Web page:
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How 4 Other Countries Are Trying to Get People to Make Babies

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China announced Thursday that it would end its one-child policy after decades of trying to keep its population growth under control. The new policy, which would allow couples to have two children, aims to revitalize a rapidly aging workforce.

The world’s most populous nation isn’t the only country facing rapidly changing demographics, of course. For decades, developed countries have introduced a wide variety of policies to encourage parents to produce more children.


If a free cruise and a night at an Indonesian resort can’t get you in the mood to procreate, what can? Singapore’s government offered such a deal—called the “love boat”—with the important caveat that they expected couples to produce a child. Participating in fertility education and meeting with a sex counselor were among the resort activities couples had to attend.

The island nation hasn’t always been so eager to get people to breed. In fact, the population control policies may seem a bit like a game of red light/green light to a newcomer. A government slogan once urged parents to “Stop at Two” among other programs to slow population growth. Access to contraceptives and family planning programs were both increased.

But the campaign was too successful. A decline in the birth rate in the 1980s led to a rapid reversal in policy goals and a new program with the slogan “Have Three or More Children If You Can Afford It.” In addition to the love boat, the country gives parents in the country $8,000 in cash upon the birth of their first and second child and $10,000 for every child beyond that. The population growth rate increased from 1.5% in the 1970s to 2.8% in the 1990s, according to a government report.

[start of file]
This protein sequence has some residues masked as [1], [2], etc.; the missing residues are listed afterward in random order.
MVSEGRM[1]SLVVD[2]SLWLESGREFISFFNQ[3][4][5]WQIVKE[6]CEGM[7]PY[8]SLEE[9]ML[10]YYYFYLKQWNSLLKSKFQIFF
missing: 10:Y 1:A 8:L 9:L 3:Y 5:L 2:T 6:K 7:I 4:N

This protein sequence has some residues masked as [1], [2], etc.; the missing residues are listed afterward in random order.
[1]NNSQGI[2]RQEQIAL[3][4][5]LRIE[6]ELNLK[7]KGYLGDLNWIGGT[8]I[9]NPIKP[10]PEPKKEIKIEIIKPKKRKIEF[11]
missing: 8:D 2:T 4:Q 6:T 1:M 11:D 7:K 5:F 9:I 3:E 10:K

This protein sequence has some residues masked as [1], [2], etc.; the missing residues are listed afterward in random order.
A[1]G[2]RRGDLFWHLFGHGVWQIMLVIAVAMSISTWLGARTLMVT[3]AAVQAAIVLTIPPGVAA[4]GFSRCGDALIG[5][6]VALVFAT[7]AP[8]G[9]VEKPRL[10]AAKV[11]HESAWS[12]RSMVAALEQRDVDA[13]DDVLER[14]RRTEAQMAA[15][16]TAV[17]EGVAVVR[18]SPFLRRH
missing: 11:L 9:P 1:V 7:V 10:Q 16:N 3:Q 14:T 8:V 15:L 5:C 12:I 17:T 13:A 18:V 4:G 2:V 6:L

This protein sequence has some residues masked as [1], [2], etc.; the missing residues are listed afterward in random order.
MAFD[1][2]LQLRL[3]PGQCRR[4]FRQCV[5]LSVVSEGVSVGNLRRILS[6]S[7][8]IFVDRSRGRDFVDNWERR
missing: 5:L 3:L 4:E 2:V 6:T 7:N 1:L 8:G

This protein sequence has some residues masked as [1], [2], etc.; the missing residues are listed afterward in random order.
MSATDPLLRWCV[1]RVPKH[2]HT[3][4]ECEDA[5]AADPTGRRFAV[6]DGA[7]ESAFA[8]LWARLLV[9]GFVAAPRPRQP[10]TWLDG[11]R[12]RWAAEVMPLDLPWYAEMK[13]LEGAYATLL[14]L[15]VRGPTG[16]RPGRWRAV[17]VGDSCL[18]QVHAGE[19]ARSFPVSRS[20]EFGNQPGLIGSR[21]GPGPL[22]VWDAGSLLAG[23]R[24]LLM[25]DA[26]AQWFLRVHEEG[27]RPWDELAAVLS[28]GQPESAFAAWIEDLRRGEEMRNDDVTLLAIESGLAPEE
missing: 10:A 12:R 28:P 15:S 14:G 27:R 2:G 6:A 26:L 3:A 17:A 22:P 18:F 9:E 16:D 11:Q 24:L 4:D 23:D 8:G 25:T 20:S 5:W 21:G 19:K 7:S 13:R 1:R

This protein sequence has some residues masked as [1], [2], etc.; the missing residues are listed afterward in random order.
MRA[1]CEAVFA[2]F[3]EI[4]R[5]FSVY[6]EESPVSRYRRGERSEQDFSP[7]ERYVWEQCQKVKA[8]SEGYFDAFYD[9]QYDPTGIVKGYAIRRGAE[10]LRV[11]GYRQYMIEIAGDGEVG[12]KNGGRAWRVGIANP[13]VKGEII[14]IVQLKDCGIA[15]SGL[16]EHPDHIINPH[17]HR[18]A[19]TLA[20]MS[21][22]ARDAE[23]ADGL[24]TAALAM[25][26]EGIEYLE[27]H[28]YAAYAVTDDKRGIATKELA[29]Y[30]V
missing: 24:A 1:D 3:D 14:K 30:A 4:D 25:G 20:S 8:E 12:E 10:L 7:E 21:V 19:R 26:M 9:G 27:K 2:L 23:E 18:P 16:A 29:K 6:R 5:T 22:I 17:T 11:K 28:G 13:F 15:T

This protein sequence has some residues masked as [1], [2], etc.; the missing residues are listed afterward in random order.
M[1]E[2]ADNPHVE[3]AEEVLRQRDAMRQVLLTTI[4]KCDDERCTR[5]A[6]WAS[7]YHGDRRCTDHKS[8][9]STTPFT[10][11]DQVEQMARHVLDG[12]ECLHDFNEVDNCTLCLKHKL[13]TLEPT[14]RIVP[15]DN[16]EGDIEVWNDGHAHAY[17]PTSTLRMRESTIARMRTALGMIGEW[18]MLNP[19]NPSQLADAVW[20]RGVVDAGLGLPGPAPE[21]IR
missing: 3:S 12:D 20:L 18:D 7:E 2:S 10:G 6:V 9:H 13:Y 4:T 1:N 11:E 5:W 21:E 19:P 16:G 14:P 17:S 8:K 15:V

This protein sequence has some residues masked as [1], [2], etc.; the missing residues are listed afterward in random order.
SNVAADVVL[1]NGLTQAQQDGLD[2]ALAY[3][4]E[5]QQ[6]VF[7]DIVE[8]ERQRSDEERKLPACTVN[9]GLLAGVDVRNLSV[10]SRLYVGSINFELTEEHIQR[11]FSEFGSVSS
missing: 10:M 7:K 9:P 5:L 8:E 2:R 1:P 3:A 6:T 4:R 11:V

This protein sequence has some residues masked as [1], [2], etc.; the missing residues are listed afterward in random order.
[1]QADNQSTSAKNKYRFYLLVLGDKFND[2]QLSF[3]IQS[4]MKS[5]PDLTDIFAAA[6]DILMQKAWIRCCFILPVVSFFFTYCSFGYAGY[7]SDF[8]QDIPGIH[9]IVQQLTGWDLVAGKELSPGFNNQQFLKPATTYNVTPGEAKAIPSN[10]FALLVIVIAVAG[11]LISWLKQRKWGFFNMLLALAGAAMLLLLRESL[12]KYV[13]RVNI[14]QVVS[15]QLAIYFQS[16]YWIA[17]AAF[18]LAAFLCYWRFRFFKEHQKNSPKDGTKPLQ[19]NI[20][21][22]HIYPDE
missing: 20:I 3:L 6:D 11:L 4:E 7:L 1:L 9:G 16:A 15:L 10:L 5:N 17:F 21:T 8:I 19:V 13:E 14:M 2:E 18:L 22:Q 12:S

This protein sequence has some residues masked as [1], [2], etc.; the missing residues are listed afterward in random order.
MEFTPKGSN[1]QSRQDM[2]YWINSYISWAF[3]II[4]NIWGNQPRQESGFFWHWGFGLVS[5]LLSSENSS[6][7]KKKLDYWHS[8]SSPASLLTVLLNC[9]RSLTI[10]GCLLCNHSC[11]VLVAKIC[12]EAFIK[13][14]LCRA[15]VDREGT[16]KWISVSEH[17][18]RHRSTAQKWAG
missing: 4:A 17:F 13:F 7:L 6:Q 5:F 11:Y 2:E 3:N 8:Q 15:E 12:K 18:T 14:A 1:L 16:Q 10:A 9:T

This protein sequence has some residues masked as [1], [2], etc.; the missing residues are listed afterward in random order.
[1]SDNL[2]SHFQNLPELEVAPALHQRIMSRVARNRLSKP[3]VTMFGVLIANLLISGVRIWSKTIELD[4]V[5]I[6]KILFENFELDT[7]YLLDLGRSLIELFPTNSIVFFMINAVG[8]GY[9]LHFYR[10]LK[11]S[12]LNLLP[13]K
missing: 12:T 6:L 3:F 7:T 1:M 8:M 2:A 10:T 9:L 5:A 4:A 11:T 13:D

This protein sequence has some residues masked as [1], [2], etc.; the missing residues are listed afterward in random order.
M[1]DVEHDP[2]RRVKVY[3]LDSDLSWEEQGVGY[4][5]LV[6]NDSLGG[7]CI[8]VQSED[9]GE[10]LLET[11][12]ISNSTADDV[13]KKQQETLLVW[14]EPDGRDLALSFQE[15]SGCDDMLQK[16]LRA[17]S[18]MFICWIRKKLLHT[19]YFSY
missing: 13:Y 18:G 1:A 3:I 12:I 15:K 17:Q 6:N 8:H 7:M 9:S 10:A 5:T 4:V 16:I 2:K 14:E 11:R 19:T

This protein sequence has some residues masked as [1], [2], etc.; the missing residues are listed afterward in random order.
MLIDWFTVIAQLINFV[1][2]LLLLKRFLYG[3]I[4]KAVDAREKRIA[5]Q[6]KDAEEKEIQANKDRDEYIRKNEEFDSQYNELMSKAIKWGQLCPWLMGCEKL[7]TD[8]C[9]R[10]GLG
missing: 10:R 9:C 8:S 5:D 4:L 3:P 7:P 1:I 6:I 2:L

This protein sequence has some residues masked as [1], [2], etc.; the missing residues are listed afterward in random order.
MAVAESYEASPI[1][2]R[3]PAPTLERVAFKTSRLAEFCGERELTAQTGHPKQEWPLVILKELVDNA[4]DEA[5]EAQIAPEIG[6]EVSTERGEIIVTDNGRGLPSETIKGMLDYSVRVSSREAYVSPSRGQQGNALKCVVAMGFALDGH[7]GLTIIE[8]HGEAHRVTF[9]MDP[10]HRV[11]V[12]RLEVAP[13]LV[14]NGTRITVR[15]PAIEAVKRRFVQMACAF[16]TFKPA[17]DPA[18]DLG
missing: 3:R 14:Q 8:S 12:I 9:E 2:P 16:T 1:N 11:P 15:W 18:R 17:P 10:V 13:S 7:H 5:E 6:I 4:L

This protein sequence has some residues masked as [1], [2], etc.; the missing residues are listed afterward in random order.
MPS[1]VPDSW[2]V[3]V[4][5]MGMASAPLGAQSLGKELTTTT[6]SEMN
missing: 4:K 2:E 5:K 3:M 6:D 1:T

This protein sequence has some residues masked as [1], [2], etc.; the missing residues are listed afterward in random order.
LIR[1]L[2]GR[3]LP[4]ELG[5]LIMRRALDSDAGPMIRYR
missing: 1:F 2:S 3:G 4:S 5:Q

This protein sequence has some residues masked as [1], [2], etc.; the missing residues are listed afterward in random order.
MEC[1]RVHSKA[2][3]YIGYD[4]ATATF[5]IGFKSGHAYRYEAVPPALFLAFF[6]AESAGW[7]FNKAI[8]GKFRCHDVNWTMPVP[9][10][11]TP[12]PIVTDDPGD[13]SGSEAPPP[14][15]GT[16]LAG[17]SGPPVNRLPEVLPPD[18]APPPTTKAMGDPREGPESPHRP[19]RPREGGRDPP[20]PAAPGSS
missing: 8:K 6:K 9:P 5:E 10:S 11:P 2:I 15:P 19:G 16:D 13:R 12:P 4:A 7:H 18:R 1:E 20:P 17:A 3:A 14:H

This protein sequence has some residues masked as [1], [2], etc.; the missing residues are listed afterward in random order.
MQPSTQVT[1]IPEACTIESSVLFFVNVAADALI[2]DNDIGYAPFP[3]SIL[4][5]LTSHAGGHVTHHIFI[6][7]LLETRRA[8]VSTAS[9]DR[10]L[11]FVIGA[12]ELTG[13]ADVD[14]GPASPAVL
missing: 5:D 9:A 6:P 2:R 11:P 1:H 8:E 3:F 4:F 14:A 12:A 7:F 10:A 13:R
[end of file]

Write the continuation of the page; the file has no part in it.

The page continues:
If you’re a Russian fortunate enough to live in the city of Ulyanovsk producing a child may win you a car. The city council runs a “Give Birth to a Patriot” program that awards prizes to parents who give birth on Russia Day (June 12), according to a Guardian report. Workers in the region are also given time off for a “Day of Conception,” a whole nine months before Russia Day. Those who live elsewhere in Russia have to settle for cold hard cash when they birth a child; the government pays $13,000 to the parents of newborns, according to a Population Research Institute report.

But money apparently can’t buy Russia enough loving between its citizens. The population has shrunk by 700,000 annually in recent years. In addition to a low birth rate, the country has lost workers due to a high morality rate caused by alcoholism among other issues.


How’s this for a stimulus program? Japan unveiled a series of measures in March to address its aging population, including government-backed speed-dating sessions and new support for fathers to take paternity leave. The country has seen a steep decline in the fertility rate—the number of children the average woman would have over her lifetime—from 4.54 in 1947 to 1.43 in 2013.


It literally pays to be a parent in Germany. The country has encouraged population growth by spending billions of dollars each year on “family subsidies,” which provides parents who quit their jobs after the birth of a child with a stipend. The stipend program accounts for income earned before a child is born and maxes out at more than $25,000 per year. The program, which began in 2007, comes as young people make up a smaller share of the country’s population than any other country in the European Union. Just 13% are age 14 years old or younger, according to a Eurostat report.

Despite the initiative, birth rates in Germany have remained relatively stable in recent years. The influx of young migrants from Syria and elsewhere in the Middle East could help increase the population; some 800,000 are forecast to have arrived or sought asylum in Germany by the end of 2015.

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Write to Justin Worland at justin.worland@time.com